A tidy and useful tech bag

A messy tech bag is a nasty thing indeed. You’ve got expensive gadgets bumping around and cables getting tangled, knocked about, and covered in who-knows-what. But there’s no need to fret — you have several options for keeping your tech bags nice and tidy, as well as a few setups for various purposes.

Before I delve into what to put inside a tech bag and how, let’s consider the bag itself. Of course, there are limitless options to make the decision-making process confusing. To limit the field, I prefer something simple with no more little pockets and compartments than I’m going to need. (Less temptation to fill them with clutter.) Where pockets are concerned, it boils down to:

  1. A place for my laptop
  2. Two pockets — one for my laptop’s power cable and a charger for my phone
  3. A spot for headphones
  4. A pocket for a mouse

Envision your bag like a small home: where there is a place for everything and everything has a place.

Comfort is your next consideration, and I love a good shoulder strap. That way I can keep both hands free while I’m moving about.

A quick note! Before I look at individual bags, I’ve got to mention an item that deserves a spot in every setup: cable wraps. Cables love to get tangled up, and for some reason they see the inside of a bag as the prime opportunity to do so. It’s as if they say, “We’re in a bag! Quick, form an impossible rat’s nest!” These simple Velcro models are inexpensive and reusable. I know Erin is also a fan of the Grid-It Organizer, which is different but provides the same results.

The student bag

Students have more to carry around then tech goodies, but the gadgets are often essential. To manage the weight of a laptop and books, I recommend a large and well-made backpack-style laptop bag. Look for one with a padded laptop sleeve.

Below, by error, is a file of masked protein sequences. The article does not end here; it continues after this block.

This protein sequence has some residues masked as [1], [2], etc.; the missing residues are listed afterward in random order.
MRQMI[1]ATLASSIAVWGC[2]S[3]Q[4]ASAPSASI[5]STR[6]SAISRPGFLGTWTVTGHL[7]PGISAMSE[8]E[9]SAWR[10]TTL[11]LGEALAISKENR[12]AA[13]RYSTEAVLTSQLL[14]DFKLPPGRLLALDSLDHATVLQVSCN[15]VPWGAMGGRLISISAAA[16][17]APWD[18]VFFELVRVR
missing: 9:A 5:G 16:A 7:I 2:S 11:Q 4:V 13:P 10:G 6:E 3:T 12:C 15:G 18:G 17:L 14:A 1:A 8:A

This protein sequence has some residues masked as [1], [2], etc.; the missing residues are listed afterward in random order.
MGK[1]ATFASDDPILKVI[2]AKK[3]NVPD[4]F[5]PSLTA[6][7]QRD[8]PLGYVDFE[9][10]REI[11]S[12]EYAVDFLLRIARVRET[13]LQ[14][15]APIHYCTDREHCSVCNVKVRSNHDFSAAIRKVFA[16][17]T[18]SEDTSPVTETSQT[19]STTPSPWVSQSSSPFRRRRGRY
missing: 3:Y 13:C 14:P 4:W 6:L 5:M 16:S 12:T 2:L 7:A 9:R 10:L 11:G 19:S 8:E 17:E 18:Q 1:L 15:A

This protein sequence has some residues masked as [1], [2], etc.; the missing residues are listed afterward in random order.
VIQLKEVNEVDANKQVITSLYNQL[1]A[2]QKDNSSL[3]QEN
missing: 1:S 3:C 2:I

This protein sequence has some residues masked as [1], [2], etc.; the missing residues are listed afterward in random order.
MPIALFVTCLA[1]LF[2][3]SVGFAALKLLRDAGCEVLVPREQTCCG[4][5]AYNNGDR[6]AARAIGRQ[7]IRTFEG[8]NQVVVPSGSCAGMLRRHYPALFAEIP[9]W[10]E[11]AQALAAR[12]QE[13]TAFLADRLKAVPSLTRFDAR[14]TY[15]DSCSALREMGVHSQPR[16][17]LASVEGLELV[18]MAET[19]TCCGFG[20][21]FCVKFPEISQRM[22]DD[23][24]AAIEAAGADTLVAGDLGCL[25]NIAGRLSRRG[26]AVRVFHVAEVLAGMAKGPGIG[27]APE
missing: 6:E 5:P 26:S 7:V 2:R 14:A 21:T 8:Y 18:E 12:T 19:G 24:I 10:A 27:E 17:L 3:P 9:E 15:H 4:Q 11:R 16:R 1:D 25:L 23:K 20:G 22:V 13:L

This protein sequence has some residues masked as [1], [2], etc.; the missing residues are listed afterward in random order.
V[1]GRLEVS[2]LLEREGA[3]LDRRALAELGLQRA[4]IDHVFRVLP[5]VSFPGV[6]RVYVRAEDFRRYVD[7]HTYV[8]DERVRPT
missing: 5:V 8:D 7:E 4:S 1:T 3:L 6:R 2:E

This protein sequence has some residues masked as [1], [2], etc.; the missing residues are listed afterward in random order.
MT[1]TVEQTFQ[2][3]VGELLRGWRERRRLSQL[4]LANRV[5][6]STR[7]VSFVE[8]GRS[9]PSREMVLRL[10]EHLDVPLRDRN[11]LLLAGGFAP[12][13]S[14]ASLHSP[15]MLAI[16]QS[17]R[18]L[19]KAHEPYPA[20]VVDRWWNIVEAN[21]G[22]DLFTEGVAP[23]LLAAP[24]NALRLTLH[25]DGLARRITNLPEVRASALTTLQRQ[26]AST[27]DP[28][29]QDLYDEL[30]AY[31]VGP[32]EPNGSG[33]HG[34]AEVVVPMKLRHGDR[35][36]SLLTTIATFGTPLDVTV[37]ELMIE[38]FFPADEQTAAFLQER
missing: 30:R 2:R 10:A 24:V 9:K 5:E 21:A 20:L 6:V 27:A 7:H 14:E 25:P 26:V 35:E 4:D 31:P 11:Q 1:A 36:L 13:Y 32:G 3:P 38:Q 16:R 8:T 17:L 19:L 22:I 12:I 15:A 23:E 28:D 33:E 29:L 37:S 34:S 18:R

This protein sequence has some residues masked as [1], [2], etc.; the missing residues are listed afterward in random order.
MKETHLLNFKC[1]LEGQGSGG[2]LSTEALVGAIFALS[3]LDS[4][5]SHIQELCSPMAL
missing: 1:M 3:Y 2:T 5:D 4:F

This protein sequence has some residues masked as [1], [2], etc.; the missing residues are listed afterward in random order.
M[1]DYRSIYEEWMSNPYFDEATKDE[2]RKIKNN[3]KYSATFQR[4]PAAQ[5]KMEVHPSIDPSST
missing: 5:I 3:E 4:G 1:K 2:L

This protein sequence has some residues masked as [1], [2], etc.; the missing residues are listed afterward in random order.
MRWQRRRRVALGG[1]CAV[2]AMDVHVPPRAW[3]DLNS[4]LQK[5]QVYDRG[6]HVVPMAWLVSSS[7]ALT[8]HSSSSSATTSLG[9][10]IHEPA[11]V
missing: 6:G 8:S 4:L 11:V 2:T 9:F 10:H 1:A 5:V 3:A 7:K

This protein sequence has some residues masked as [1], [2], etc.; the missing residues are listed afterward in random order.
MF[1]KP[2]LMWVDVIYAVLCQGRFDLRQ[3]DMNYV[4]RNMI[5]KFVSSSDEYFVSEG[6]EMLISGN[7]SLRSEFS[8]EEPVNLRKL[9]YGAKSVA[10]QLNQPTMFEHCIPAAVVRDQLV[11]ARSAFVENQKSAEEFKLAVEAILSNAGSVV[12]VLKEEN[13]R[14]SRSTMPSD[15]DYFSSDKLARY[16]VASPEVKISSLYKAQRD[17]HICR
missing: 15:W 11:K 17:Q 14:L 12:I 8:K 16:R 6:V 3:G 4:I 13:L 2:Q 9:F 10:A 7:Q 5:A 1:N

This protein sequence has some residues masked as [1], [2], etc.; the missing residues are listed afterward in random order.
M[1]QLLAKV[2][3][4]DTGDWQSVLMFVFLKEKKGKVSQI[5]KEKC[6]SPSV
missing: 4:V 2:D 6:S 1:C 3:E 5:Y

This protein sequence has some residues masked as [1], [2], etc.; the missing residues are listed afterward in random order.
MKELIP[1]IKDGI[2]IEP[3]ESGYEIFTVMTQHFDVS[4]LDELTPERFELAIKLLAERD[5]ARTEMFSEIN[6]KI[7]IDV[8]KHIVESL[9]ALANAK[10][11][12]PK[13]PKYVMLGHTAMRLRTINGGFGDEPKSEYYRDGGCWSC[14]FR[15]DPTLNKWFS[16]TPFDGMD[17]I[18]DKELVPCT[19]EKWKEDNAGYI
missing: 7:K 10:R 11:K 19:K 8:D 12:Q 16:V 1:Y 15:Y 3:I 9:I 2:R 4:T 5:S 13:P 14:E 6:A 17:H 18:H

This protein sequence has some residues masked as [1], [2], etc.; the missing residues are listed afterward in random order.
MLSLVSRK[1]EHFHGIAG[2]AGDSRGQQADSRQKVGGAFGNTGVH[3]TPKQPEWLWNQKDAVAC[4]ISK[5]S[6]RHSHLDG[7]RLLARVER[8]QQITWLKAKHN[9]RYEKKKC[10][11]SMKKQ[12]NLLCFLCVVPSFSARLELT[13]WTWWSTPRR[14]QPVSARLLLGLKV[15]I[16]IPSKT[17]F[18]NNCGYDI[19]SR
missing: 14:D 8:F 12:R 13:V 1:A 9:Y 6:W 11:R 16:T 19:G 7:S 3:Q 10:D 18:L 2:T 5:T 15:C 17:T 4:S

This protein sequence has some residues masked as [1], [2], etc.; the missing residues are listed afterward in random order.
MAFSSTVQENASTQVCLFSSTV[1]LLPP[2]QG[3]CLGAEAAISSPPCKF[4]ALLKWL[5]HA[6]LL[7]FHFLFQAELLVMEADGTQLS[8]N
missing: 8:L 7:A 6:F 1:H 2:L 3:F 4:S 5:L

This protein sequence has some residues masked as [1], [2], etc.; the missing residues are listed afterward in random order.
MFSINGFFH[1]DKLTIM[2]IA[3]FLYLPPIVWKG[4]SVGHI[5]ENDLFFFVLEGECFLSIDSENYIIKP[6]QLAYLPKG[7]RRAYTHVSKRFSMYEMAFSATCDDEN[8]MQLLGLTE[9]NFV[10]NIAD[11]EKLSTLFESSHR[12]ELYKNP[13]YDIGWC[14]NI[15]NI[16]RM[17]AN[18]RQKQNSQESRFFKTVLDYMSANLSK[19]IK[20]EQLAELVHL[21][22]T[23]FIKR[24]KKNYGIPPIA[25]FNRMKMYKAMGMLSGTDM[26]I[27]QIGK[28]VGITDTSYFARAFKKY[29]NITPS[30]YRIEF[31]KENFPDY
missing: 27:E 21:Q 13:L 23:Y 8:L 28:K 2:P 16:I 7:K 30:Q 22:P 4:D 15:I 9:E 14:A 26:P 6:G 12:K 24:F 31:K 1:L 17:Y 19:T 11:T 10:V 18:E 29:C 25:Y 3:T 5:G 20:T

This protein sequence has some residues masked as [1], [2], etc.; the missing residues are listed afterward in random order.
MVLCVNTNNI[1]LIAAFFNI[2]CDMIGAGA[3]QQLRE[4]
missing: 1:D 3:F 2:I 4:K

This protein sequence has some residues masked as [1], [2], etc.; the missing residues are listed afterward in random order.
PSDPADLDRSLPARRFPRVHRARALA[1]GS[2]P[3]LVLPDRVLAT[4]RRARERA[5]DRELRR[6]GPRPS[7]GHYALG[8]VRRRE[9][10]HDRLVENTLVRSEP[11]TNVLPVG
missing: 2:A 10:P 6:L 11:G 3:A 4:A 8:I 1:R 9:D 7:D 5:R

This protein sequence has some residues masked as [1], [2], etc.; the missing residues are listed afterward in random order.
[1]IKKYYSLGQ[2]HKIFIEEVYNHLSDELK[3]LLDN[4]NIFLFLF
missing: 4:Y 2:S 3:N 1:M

The traveler

Again, a backpack-style laptop bag is a good choice for travelers, but often you won’t need something as big or bulky as what a college student might use. Ogio’s Covert Shoulder Bag for 13-Inch Tablet/Netbook fits the bill, as it’s tidy, small, and easily carried from bus to plane to train. Add a laptop, charger, map and tickets and you’re all set.

The conference attendee

I love this post from iMore’s Serenity Caldwell, which details exactly what, how, and why she packs for an extended stay at a tech conference. Not only is it an interesting look at how a tech journalist preps for work, it’s a useful description of why.

The remote worker

I occasionally get to work remotely, and it’s great. In my laptop bag I include the usual stuff, but also: some money for the coffee shop, a power strip for sharing an outlet, water for hydration, and a “trash pocket,” usually big zip-to-close plastic bag, for wrappers, etc. should I not find a bin.

There you have a few options for a tidy and useful tech bag. Keep your expensive gadgets safe and organized, folks. And don’t forget one of the most important step in all of this: clean out your bag immediately, every day, upon returning home.

5 Comments for “A tidy and useful tech bag”

  1. posted by Andy Chow on

    I’ve use the “Tucano shoulder bag for MacBook Air” bag that looks remarkably like the Ogio Covert Shoulder Bag. A vertical bag is awesome. It has a divider in the main compartment, a pocket in the front compartment, and a headphone port that goes along the shoulder strap.

    I keep a notebook and a ebook reader in the main compartment, in the front I have my cellphone, a notepad, pen, and my cards (id, credit cards, etc) in the pocket. It looks very sleek and sharp, and has everything I need.

    Being a man, it’s often hard to carry what you require, unless carrying a huge briefcase, or a weird looking “man-purse”. This type of model has completely filled the gap, while allowing us to remain masculine.